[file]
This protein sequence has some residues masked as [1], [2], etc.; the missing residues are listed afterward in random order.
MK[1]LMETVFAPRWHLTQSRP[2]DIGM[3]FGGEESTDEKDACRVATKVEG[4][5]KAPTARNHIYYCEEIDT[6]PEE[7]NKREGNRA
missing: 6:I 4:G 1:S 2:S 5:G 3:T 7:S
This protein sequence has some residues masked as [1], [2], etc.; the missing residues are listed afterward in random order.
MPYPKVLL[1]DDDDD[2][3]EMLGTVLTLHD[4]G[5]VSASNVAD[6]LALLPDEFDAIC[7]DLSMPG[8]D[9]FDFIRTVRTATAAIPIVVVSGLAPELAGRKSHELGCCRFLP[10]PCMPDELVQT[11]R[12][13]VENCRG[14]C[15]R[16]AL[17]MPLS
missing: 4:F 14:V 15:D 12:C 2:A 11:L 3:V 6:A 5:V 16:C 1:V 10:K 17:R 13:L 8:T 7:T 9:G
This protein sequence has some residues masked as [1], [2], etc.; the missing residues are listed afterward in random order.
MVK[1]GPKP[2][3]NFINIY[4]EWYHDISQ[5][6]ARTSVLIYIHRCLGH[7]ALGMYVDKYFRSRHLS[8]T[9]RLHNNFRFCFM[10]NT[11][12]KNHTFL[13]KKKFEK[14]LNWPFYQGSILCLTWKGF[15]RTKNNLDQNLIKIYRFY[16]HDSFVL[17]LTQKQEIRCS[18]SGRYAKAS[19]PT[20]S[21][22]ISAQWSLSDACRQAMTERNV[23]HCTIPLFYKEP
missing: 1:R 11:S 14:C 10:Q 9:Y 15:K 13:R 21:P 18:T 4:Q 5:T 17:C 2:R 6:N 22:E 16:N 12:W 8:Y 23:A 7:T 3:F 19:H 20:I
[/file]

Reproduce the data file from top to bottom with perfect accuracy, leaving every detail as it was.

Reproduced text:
This protein sequence has some residues masked as [1], [2], etc.; the missing residues are listed afterward in random order.
MK[1]LMETVFAPRWHLTQSRP[2]DIGM[3]FGGEESTDEKDACRVATKVEG[4][5]KAPTARNHIYYCEEIDT[6]PEE[7]NKREGNRA
missing: 6:I 4:G 1:S 2:S 5:G 3:T 7:S
This protein sequence has some residues masked as [1], [2], etc.; the missing residues are listed afterward in random order.
MPYPKVLL[1]DDDDD[2][3]EMLGTVLTLHD[4]G[5]VSASNVAD[6]LALLPDEFDAIC[7]DLSMPG[8]D[9]FDFIRTVRTATAAIPIVVVSGLAPELAGRKSHELGCCRFLP[10]PCMPDELVQT[11]R[12][13]VENCRG[14]C[15]R[16]AL[17]MPLS
missing: 4:F 14:V 15:D 12:C 2:A 11:L 3:V 6:A 5:V 16:C 1:V 10:K 17:R 13:L 8:T 7:T 9:G
This protein sequence has some residues masked as [1], [2], etc.; the missing residues are listed afterward in random order.
MVK[1]GPKP[2][3]NFINIY[4]EWYHDISQ[5][6]ARTSVLIYIHRCLGH[7]ALGMYVDKYFRSRHLS[8]T[9]RLHNNFRFCFM[10]NT[11][12]KNHTFL[13]KKKFEK[14]LNWPFYQGSILCLTWKGF[15]RTKNNLDQNLIKIYRFY[16]HDSFVL[17]LTQKQEIRCS[18]SGRYAKAS[19]PT[20]S[21][22]ISAQWSLSDACRQAMTERNV[23]HCTIPLFYKEP
missing: 1:R 11:S 14:C 10:Q 9:Y 15:K 13:R 21:P 18:T 4:Q 5:T 17:C 2:R 6:N 22:E 16:N 12:W 8:Y 23:A 7:T 3:F 19:H 20:I